Reflections in Nature: During World War II, chicory was used as coffee substitute | News, Sports, Jobs

The fall flowers that have been appearing for several weeks are now in full bloom. I’m sure you have noticed the chicory, mullein, Queen Ann’s lace, goldenrod, tansy and others along the roadsides and in the fields.

Recently, I heard on the news that the price of coffee is supposed to go sky high. Coffee won’t be rationed as it once was, though. Most people in their 80s and 90s remember when coffee became scarce during World War II and chicory was either used as a substitute for coffee or as an additive to coffee to make it stretch.

After the roots of the chicory plant were dug, they were thoroughly cleaned and then roasted until they split. The dark brown centers were ground and stored in a cool and dry place until used. Chicory coffee can still be purchased in stores today.

The genus name of chicory is Cichorium and comes from the Egyptian word for chicory hendibeh. The species name of intybus comes from Latin, meaning endive, due to the leaves of the chicory plant often eaten in place of endive. Other names for the chicory are: blue sailors, bunk and wild succory. The name succory comes from the Latin word succurrere, meaning to run under and referring to the depth the chicory roots grow.

The Egyptians and Greeks drank chicory coffee, which was known as Liver’s Friend because it was said to be good for both the liver and gallbladder. In Germany, the chicory plant was called “watcher of the road” from the legend about a beautiful young girl that died of a broken heart. She had waited along the roadside, while watching every day for the return of her lover. It is said that the blue chicory flowers grew at the site where the young girl died.

Chicory is a native of Europe, where it was cultivated for cattle food, and for at least 5,000 years, chicory was used for its medicinal and culinary properties. During the American Revolution, Thomas Jefferson raised chicory from the seeds that he imported from Italy. Jefferson praised the plant’s value as cattle feed, calling it the greatest acquisition a farmer can have. However, it wasn’t until the 19th century when European settlers came to the United States that chicory came to grow permanently on our shores. Today the blue, square tipped flowers are a common sight along our country roads, but we now consider the plant a weed.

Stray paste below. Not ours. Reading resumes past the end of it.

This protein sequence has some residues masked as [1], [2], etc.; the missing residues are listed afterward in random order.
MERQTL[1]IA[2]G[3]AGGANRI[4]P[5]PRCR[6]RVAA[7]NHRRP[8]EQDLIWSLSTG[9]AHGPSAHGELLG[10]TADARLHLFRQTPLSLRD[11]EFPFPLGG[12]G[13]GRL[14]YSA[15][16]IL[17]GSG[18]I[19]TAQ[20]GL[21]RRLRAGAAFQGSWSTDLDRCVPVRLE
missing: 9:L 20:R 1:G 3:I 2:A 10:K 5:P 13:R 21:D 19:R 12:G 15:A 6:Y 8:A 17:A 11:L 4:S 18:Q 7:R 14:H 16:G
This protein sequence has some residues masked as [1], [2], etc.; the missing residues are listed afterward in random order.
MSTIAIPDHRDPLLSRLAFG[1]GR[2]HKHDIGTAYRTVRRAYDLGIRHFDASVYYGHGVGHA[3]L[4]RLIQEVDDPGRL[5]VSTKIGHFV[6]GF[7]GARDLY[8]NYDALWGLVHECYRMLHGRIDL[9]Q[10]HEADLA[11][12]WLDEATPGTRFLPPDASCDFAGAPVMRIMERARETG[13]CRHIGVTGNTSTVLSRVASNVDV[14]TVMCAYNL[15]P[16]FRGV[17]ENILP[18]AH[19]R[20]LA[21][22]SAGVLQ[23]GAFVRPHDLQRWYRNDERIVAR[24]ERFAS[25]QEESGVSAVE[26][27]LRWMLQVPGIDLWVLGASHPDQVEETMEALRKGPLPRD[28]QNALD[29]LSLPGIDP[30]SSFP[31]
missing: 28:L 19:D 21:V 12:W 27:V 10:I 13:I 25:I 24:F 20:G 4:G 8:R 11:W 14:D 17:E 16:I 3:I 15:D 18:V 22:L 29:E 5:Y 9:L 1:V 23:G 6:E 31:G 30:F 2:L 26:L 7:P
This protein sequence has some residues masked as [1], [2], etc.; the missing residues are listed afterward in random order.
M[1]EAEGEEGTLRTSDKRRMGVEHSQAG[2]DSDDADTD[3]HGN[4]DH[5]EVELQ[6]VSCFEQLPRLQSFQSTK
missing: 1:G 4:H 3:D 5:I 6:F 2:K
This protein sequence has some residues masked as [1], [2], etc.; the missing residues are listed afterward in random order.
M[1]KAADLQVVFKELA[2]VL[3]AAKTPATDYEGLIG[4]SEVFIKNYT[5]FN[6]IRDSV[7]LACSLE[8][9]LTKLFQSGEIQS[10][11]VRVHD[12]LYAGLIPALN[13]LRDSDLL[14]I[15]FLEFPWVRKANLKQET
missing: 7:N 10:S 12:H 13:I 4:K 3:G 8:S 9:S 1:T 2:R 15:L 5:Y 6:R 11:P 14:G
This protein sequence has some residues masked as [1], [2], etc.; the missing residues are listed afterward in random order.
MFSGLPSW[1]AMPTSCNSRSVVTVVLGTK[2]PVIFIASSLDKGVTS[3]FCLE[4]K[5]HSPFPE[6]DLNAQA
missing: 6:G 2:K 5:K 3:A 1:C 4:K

Flower gardeners appreciate the fact that chicory is not a plant that would invade flower gardens. The plant prefers to grow in a dry, sunny location. Linnaeus wrote that the brilliant blue flowers—averaging one and a half to two inches across—bloom for only a few hours each day. Each ray of the flower extending from the center is either notched or jagged on the end. In Bradford County the flowers open approximately between seven and eight in the morning, depending on the weather, and begin to close at noon.

Although all parts of the chicory plant can be used for medicinal purposes and cooking, the best part is the root. The long taproots are best dug in early summer before becoming too woody. The young leaves are best gathered when they first appear and can be used as a poultice to ease swellings, inflammations, pimples and sores. Some say the crushed leaves work best if a little vinegar is added.

All flowers do not produce the same amount of nectar during the day, and certain insects are aware of the flowers that produce the most nectar. Chicory flowers have the most pollen in the mid-morning hours.

Chicory is a rather ragged looking weed that grows to a height of about four feet. The basal leaves are dark green, deeply toothed and taper toward the ends. The upper leaves are much smaller than the lower leaves, and the stems will exude a milky sap when broken.

I read in one book that the chicory flower can be used as a very rough pH indicator, a type of natural litmus paper. To do this, one must stir up an ant hill and then hold the blue flower over the hill. The ants shoot formic acid as a defense mechanism, causing the flower to become pink in color. However the book didn’t say how to keep the biting ants off your body.

It’s hard to believe that the chicory flowers appearing along our roadsides are one of our first fall flowers. While our spring flowers are generally small and fragile, our fall flowers will be tall and tough. The reason for this is that the plants have all summer to grow before blooming.

Today chicory is considered a weed, but with all the history and lore written about this plant, we cannot ignore the fact that our ancestors used it for many purposes. In recent years, scientists have been learning that some of our grandmothers’ homemade medicines do work.

Bill Bower is a retired Pennsylvania Game Commission Wildlife Officer. Read his blog and listen to his podcasts on the outdoors at www.onemaningreen.com.

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